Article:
David C. Collier
[From the Denver Public library's 1859 Denver City Directory with significant additions by Mark Jacobson.]
David Charles Collier, Sr., was born in Chatauqua County, Mina township, New York, on October 13, 1832 and was reared at Finlay's Lake in rural Western New York; his ancestors were Scotch on his father's side, and he had Plymouth stock on mother's side. He moved to Ohio in 1852, graduated from Oberlin College in 1857, then next moved to Kansas, and from there to Pike's Peak. He arrived on Cherry Creek near Denver by the Arkansas River Route on December 5, 1858, and opened his first law office in Denver the following year. He advertised in the Rocky Mountain News quite a bit but moved to Gilpin County after investigating mining camps in the San Juan Mountains and other places, joining the gold rush to Pike's Peak in 1859.
After Central City appeared on the map he moved there, practicing law and writing editorials for the Tri-Weekly Mining Register. He later became its managing editor, where the newspaper used the name of the Central City Daily Register, and erected the building since occupied by the paper, with the upper floor used as a Masonic hall. Frank Hall bought out an original newspaper partner so the paper was co-owner and managed by Hall and Collier. J. Alden Smith was brought in as a worker an assistant mining editor, and later printer for them. He also ran an assay office on the ground floor of the Daily Register building. In June 1873, Collier sold out his interest in the Daily Register to Wipple.
Collier was also Superintendent of Schools for Gilpin County in 1862. He was County Judge of Gilpin County for six years. He was a Mason, a Knight Templar, and President of Gilpin County Pioneers' Association.
Collier's notarial commission is in Arapahoe County Land Records, Liber A, dated from LeCompton, March 12, 1859. (For county of Montana, filed June 1, 1859.) Signed by the Governor of Kansas Territory, H. Medary, and attested by Hugh S. Walch, Secretary of Kansas Territory.
He edited the Register until 1873. In 1863 he was one of the editors of the Common-Wealth. In 1862 he had a home in Eureka. On January 2, 1863 the Tri-Weekly Mining Register says: Mr. A. Thomson, senior editor of the Register, presents Mr. D. C. Collier with a fine broadcloth coat, silk velvet vest, and French cassimere pants, all black, of course. (This item is quoted to show that they could dress when they wished, in the pioneer days.) William Larimer, Jr., in his Reminiscences, refers to his acquaintance with Collier who, he says, was a young lawyer from Wyandotte, and whom he had taken in as a companion in his cabin to live with him in 1859. Collier was present when the first meeting was held to establish an Episcopal church in Denver on February 15, 1860.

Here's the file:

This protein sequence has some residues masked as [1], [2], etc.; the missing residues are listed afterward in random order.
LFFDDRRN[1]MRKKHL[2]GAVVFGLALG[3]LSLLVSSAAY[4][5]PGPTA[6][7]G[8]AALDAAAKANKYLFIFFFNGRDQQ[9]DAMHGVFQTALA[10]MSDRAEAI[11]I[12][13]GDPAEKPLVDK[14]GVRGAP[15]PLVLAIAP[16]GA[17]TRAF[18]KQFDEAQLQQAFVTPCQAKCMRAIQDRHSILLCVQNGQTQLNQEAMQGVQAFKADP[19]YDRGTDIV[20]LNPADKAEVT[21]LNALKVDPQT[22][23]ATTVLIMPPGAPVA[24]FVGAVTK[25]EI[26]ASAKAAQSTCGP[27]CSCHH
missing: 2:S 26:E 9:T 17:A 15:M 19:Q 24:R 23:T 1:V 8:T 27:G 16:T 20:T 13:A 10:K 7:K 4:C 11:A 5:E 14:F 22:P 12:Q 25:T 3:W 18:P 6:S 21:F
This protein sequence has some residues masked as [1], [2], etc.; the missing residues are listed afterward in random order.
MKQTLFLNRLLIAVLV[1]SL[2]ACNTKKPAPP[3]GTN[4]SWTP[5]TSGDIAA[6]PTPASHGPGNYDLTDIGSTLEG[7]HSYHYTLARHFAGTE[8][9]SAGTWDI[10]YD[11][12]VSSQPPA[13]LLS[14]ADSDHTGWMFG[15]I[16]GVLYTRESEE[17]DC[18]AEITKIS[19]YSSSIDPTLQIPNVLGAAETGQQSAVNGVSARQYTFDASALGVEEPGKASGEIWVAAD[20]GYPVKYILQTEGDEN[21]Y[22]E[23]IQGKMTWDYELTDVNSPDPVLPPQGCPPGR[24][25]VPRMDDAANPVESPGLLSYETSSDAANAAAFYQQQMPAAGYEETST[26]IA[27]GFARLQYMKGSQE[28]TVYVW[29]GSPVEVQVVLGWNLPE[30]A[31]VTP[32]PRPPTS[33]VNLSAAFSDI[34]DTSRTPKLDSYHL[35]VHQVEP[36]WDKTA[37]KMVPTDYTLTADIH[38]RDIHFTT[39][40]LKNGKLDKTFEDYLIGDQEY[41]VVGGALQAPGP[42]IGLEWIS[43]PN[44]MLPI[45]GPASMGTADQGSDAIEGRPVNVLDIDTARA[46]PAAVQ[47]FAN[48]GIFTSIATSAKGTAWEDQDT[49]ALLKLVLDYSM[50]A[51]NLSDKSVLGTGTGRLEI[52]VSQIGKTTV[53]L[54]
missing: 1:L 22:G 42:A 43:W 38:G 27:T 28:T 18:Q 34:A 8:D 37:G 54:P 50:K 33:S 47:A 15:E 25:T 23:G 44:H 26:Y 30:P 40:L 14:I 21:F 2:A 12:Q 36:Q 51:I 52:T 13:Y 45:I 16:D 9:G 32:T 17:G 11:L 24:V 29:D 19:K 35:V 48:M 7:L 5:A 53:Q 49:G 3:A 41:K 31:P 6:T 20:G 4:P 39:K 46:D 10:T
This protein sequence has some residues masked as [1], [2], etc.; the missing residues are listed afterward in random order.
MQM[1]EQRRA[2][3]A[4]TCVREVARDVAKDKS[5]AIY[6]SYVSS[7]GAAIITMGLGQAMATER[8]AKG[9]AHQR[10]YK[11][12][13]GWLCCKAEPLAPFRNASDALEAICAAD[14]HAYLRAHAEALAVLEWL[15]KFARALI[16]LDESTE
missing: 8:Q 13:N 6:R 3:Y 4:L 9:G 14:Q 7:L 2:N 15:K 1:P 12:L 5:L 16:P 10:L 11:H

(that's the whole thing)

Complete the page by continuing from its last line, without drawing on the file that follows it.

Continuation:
His son, David Charles Collier, Jr., played a prominent role in San Diego as a politician, real estate developer, gem miner, lawyer for the Himalaya Mining Company, promoter of international expositions and a booster-benefactor for developing San Diego as a city. He maintained his cherished collection of the early issues of his Gilpin County paper, The Tri-Weekly Mining Register of Central City, 1862-1863. David Charles Collier, Sr. is said to have moved to San Diego from Colorado in 1884 with his family, practiced law there and was prominent. He died, aged 67, on August 11, 1898.
Collier is said to have built the first dwelling house on the east side of Cherry Creek in 1859.
University of Colorado at Boulder, University Libraries, Archives (2005)
A Guide to Manuscript Collections, Sixth Edition.
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[Citation format for this entry:
WILSON, Wendell E. (2019)
Biographical Archive, at www.mineralogicalrecord.com.]
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Ore sample assay label (1863-1873)
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